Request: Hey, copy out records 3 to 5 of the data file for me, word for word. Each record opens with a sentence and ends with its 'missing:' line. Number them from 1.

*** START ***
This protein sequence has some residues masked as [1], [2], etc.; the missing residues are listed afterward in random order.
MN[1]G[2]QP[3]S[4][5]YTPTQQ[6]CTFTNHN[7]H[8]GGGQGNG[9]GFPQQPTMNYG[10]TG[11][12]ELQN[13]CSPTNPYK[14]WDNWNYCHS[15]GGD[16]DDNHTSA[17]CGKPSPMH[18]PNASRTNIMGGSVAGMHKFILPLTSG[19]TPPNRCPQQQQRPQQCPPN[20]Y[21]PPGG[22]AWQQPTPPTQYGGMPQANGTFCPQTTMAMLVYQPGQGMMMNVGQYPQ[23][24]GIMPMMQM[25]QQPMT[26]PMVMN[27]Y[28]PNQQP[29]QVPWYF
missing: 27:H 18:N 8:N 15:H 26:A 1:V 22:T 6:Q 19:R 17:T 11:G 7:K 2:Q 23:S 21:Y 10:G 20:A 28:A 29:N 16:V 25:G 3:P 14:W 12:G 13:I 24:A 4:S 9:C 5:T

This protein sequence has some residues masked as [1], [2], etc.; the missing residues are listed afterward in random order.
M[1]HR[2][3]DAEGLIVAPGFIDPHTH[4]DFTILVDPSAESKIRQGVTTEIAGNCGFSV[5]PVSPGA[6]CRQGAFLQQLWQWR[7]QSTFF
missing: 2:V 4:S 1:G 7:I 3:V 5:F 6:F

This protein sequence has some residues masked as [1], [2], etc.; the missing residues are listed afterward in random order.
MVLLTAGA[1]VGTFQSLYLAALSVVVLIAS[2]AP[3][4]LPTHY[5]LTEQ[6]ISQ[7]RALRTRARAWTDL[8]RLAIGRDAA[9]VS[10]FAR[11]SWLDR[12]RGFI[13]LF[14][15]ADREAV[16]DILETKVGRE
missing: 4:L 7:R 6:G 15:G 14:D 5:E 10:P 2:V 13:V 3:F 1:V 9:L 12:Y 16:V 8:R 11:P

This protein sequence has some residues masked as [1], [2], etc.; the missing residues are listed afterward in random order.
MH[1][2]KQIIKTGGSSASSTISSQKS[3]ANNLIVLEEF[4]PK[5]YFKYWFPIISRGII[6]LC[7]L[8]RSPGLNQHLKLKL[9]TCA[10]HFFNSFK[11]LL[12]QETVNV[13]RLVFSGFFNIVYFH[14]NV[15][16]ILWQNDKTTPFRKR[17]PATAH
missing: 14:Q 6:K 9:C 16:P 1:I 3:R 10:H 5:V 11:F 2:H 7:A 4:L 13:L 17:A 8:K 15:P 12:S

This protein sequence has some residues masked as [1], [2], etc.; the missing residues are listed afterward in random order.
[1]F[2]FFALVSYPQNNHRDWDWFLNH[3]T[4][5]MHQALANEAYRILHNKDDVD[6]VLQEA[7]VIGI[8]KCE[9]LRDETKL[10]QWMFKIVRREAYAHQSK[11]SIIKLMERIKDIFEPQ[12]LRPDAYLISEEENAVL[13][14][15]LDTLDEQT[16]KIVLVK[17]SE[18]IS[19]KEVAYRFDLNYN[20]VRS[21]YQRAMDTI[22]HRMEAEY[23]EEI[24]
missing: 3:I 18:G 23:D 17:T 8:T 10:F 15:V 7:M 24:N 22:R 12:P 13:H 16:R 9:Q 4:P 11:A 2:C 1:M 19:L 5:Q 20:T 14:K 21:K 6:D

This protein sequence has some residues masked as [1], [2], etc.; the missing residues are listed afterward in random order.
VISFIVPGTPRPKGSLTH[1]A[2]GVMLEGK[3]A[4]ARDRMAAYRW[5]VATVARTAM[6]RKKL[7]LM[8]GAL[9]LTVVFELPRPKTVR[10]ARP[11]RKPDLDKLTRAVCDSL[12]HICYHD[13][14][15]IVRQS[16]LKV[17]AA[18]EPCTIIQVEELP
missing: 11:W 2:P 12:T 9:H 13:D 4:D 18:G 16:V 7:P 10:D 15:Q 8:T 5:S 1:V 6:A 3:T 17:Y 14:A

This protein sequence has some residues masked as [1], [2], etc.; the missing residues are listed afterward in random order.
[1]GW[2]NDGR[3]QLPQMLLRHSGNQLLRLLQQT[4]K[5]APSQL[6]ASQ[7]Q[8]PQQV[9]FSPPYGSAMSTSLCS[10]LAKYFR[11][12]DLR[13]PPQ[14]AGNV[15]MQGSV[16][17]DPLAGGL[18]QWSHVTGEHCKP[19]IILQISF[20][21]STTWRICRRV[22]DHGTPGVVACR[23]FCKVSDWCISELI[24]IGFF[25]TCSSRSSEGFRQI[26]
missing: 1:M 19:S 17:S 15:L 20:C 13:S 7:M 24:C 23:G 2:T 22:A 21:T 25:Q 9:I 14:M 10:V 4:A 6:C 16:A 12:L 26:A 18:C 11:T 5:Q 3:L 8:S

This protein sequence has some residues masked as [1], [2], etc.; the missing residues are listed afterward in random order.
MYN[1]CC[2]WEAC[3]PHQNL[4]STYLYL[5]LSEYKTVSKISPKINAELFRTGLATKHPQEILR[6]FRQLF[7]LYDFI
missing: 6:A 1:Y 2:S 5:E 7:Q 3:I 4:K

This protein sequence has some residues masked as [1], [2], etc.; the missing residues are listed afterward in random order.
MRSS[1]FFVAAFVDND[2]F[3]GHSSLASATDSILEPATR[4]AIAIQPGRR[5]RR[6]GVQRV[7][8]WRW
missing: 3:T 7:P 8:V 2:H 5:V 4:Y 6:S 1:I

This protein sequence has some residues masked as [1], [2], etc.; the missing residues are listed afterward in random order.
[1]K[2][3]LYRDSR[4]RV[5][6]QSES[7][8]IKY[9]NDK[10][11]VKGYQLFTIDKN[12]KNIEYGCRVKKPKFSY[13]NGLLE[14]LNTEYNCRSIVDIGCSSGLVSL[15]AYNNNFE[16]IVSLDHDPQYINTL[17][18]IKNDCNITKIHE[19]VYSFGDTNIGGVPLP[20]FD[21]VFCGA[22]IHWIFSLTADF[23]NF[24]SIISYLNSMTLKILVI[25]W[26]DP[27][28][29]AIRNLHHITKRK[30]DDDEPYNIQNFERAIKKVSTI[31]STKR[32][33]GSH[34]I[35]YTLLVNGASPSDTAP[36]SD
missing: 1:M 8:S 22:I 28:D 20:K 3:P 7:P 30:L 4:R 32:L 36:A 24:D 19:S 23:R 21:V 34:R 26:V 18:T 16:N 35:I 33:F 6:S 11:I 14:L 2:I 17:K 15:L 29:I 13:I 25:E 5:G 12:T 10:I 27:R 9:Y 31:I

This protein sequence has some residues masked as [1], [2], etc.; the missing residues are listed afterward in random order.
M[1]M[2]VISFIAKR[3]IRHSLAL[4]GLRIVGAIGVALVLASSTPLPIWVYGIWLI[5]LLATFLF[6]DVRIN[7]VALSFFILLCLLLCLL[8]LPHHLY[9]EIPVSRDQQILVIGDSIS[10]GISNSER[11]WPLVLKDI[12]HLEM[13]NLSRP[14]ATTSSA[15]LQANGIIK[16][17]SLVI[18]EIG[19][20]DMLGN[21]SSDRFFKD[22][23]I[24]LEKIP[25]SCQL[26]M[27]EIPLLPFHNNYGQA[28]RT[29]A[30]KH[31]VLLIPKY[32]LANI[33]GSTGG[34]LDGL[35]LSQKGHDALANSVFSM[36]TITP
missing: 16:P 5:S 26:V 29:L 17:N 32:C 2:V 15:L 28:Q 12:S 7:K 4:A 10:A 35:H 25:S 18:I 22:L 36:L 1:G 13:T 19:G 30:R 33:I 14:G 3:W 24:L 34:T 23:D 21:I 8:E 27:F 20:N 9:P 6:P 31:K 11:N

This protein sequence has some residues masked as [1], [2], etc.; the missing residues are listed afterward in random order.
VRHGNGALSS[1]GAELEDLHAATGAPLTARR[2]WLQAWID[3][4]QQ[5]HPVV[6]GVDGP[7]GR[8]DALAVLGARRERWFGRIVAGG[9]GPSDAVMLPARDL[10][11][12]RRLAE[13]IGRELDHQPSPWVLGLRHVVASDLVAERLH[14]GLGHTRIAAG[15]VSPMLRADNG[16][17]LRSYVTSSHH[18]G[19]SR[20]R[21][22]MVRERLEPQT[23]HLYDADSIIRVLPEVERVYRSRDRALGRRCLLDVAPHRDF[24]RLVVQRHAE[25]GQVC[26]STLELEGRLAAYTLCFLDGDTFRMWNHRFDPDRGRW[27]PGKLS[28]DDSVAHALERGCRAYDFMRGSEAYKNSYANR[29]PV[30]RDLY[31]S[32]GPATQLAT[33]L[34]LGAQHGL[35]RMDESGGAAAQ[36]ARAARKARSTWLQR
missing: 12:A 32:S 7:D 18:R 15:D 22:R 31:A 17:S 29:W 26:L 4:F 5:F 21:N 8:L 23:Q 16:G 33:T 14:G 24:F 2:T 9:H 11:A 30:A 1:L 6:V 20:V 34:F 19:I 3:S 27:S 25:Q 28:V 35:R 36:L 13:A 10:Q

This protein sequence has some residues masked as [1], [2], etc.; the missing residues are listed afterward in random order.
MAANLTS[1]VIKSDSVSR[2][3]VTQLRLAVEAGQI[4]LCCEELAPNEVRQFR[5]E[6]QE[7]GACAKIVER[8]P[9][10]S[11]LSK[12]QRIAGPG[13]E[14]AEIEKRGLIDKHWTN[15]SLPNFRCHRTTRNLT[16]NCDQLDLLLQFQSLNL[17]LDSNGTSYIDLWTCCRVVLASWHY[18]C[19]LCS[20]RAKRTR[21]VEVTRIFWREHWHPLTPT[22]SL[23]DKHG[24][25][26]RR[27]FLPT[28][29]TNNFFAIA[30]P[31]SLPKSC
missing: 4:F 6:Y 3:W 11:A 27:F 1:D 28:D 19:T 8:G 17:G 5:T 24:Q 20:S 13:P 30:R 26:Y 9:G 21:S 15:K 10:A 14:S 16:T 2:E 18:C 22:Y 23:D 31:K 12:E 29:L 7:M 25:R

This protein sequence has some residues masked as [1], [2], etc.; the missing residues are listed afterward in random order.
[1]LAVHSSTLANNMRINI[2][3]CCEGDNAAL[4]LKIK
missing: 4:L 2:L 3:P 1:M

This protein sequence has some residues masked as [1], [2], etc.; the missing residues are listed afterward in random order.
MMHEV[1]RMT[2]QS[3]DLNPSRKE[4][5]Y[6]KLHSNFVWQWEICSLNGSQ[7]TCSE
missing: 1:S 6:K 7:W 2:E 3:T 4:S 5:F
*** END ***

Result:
This protein sequence has some residues masked as [1], [2], etc.; the missing residues are listed afterward in random order.
MVLLTAGA[1]VGTFQSLYLAALSVVVLIAS[2]AP[3][4]LPTHY[5]LTEQ[6]ISQ[7]RALRTRARAWTDL[8]RLAIGRDAA[9]VS[10]FAR[11]SWLDR[12]RGFI[13]LF[14][15]ADREAV[16]DILETKVGRE
missing: 4:L 7:R 6:G 15:G 14:D 5:E 10:P 2:V 13:V 3:F 1:V 9:L 12:Y 16:V 8:R 11:P

This protein sequence has some residues masked as [1], [2], etc.; the missing residues are listed afterward in random order.
MH[1][2]KQIIKTGGSSASSTISSQKS[3]ANNLIVLEEF[4]PK[5]YFKYWFPIISRGII[6]LC[7]L[8]RSPGLNQHLKLKL[9]TCA[10]HFFNSFK[11]LL[12]QETVNV[13]RLVFSGFFNIVYFH[14]NV[15][16]ILWQNDKTTPFRKR[17]PATAH
missing: 14:Q 6:K 9:C 16:P 1:I 3:R 10:H 5:V 11:F 2:H 7:A 4:L 13:L 17:A 8:K 15:P 12:S

This protein sequence has some residues masked as [1], [2], etc.; the missing residues are listed afterward in random order.
[1]F[2]FFALVSYPQNNHRDWDWFLNH[3]T[4][5]MHQALANEAYRILHNKDDVD[6]VLQEA[7]VIGI[8]KCE[9]LRDETKL[10]QWMFKIVRREAYAHQSK[11]SIIKLMERIKDIFEPQ[12]LRPDAYLISEEENAVL[13][14][15]LDTLDEQT[16]KIVLVK[17]SE[18]IS[19]KEVAYRFDLNYN[20]VRS[21]YQRAMDTI[22]HRMEAEY[23]EEI[24]
missing: 3:I 18:G 23:D 17:T 8:T 10:F 15:V 7:M 24:N 22:R 12:P 13:H 16:R 9:Q 4:P 11:A 2:C 1:M 19:L 5:Q 20:T 14:K 21:K 6:D